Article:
I'm a long-time practitioner in a Korean-style Zen school. I can answer questions regarding Zen, formal sitting meditation, self-inquiry, the practice of "koan" transmission, and offer the particular perspective of this school on the great life questions.
18 years of formal practice with the Kwan Um School of Zen, currently with the Empty Gate Zen Center of Berkeley, currently a "Senior Dharma Teacher" at this center, I give periodic talks and informally answer questions of students interested in Zen practice and teaching style
|Nikola||10/02/15||10||10||10||Top help thanks Stuart|
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Practice *not* holding the thoughts and feelings that appear in your mind. When you have a thought (whether it's good or bad, hope or fear, desire or aversion, etc), watch it as you'd watch a cloud in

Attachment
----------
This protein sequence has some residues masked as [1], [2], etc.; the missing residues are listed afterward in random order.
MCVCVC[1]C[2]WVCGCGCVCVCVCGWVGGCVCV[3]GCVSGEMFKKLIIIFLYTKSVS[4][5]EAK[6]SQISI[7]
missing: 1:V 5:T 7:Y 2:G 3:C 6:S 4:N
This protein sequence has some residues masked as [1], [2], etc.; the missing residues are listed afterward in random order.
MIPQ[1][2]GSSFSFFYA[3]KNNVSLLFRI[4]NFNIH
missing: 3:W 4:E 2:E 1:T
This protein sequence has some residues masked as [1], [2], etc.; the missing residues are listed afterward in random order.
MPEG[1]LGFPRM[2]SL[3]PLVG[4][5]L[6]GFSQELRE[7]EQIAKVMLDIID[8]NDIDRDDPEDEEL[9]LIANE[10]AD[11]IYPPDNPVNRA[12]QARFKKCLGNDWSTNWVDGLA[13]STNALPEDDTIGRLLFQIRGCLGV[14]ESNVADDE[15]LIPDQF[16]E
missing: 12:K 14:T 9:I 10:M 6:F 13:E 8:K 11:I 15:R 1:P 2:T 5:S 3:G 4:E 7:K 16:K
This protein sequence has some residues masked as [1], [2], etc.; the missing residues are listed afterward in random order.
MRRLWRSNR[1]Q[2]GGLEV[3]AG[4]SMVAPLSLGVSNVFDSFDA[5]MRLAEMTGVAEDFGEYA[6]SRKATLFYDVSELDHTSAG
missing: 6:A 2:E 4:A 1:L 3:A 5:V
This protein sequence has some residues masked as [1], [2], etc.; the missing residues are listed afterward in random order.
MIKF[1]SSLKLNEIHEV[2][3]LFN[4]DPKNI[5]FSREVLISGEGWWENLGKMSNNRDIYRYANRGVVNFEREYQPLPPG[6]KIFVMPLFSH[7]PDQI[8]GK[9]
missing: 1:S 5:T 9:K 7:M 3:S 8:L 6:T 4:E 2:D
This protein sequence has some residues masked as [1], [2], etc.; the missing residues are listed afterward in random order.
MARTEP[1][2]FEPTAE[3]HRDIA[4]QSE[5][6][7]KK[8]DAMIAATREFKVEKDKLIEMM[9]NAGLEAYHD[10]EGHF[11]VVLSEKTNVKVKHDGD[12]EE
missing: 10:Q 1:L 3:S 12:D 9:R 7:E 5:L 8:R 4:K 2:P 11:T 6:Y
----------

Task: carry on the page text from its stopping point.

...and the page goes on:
Re death: What are you doing right now? If you're alive, use each moment of aliveness to understand yourself and help others. When you're dead, then you can deal with death. Re self: strongly and sincerely
Buddhism means waking up. In this very moment, clearly perceive the situation right in front of you, and respond to that situation with compassion. That means acting with the intention of helping all beings
> How have you used meditations and koans to help you in you day to day life? In "meditation," you take a very very simple situation (sitting still and silent), and practice it with 100% attention.
Zen means direct pointing to Truth. Truth is already right in front of you: what do you see, what do you hear, what are you doing right now? If you want to know the future, pay attention to this moment
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